Saturday, 31 October 2015

Planning shaped by history and nature

The Greater Tokyo area is the largest metropolitan area in the world with nearly 37 million people. The public transport system in Tokyo is dominated by an extensive network of clean and efficient trains and subways that are both public and private and are run by a variety of operators. In Tokyo, rail is the primary mode of transportation and Tokyo has the most extensive urban railway network in the world. Tokyo’s largest railway network JR East runs most of the Shinkansen lines to cities around Japan and multiple lines such as the Yamanote Line, which is a loop that circles the centre of downtown of Tokyo. In Tokyo, the Shinjuku train station accommodates approximately 3 million people daily, as the station is home to financial district of Tokyo.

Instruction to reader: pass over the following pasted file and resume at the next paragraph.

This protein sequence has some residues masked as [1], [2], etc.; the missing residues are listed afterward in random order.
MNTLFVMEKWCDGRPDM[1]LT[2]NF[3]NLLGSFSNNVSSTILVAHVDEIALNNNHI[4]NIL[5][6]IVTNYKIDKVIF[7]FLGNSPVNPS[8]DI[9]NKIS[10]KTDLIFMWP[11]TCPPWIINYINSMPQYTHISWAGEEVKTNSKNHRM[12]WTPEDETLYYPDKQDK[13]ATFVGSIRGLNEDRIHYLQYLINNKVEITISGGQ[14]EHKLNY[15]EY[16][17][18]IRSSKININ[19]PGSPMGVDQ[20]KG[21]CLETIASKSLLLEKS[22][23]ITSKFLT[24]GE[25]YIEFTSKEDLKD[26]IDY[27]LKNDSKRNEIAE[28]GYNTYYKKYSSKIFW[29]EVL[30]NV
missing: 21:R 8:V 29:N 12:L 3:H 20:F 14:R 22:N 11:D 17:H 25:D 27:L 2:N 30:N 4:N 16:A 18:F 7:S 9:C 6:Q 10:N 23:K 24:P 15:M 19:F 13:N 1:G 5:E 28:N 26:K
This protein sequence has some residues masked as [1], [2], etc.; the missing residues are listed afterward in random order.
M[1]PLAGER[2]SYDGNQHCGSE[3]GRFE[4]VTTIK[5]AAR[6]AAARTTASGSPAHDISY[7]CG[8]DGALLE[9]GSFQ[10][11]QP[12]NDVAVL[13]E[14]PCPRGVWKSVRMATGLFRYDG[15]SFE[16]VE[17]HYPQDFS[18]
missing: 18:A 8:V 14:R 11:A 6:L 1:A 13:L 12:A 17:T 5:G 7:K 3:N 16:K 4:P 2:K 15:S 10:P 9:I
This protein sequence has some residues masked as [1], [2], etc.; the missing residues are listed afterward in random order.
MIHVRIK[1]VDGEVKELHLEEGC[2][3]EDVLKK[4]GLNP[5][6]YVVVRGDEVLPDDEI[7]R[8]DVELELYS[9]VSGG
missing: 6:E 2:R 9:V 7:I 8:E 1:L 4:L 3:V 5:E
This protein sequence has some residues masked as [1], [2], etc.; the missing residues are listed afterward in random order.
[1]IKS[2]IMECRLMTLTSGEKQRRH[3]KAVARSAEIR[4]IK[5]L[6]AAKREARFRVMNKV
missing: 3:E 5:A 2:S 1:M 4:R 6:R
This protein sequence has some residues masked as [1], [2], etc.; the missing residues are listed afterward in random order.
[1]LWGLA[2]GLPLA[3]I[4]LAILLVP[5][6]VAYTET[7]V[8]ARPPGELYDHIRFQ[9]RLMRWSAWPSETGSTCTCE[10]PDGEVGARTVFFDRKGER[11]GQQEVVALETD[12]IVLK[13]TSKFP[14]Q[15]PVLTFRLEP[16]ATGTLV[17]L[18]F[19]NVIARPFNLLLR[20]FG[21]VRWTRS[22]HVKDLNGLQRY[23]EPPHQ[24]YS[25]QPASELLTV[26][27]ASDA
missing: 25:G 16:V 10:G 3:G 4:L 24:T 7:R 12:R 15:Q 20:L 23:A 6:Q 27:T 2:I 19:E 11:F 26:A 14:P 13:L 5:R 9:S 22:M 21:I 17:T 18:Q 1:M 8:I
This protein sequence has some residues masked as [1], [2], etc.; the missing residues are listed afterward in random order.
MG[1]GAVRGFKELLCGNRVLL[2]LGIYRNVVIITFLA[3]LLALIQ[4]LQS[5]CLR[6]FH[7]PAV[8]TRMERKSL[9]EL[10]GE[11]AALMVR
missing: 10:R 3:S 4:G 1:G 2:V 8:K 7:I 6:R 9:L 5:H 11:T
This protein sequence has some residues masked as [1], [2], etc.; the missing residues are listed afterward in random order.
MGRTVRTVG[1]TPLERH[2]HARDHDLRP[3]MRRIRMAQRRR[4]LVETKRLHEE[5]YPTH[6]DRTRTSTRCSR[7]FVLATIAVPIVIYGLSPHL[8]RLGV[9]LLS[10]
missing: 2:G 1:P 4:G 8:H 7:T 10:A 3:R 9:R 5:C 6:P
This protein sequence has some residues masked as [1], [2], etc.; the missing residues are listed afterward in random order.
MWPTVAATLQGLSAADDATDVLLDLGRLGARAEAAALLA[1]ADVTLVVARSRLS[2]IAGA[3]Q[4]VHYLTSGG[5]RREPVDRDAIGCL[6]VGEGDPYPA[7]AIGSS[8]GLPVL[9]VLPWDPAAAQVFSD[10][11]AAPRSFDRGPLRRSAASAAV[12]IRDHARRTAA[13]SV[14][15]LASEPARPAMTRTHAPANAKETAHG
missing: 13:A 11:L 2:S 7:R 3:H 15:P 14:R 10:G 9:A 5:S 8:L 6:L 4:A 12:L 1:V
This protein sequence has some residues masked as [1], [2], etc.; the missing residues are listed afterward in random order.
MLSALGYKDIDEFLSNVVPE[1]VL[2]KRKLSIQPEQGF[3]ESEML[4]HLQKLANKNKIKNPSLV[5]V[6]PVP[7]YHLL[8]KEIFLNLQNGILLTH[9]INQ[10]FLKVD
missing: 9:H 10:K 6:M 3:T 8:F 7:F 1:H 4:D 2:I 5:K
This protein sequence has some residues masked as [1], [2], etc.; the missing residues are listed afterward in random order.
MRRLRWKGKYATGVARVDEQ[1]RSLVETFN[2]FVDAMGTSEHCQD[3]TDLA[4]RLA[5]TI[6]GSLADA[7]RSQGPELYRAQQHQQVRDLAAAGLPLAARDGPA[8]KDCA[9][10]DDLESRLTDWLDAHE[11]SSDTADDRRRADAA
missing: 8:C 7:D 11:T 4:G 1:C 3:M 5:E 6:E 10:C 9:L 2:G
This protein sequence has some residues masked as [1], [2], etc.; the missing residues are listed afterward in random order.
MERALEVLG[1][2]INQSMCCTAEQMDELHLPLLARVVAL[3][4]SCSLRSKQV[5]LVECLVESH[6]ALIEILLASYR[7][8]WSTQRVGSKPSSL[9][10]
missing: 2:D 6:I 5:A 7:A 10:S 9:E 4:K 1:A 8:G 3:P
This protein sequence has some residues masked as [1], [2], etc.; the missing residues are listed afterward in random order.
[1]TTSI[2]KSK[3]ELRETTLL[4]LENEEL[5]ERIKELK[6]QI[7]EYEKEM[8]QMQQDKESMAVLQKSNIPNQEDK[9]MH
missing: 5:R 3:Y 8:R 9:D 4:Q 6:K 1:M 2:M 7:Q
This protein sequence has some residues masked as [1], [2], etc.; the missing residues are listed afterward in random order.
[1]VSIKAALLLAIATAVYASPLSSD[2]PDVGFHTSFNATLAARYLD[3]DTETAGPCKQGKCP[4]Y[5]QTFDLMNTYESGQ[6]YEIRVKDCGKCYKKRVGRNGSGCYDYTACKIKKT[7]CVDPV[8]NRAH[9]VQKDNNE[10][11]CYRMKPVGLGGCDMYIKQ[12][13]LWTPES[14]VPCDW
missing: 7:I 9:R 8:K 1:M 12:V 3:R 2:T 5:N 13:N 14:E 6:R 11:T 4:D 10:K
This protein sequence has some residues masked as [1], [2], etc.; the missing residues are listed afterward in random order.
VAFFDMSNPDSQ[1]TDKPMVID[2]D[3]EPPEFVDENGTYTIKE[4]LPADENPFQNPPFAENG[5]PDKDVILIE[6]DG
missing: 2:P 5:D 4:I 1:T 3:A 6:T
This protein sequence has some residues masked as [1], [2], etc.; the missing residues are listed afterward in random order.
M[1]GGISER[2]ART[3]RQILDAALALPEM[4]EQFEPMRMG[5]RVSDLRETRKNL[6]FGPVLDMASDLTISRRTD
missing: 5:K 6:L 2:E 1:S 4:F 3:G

The architecture in Tokyo, has been shaped by Tokyo’s long history in particular, the earthquakes that continue to hit Japan and the bombing in World War II. This has caused Tokyo’s urban landscape to contain many modern and contemporary architectural buildings as the older buildings are becoming scarcer as time goes on.


The tsunami that occurred on March 11 2011 was a severely devastating tsunami that killed many men, women and children. The tsunami was commonly referred to as the Great East Japan Earthquake. The tsunami caused thousands of people to relocate to temporary housing and victims of the tsunami are still located in the temporary housing almost 4 years after the devastation. Since then, the people of Sendai and surrounding areas have made buffer zones where there cannot be anymore development that is too close to the coast line. The millennium hill and the other memorial sites around Sendai, allow tourists and citizens of the area, to remember the victims of the tsunami and a lot of the sites are areas that have been affected are being kept left vacant to show the sheer size of the tsunami.

Steven Oscari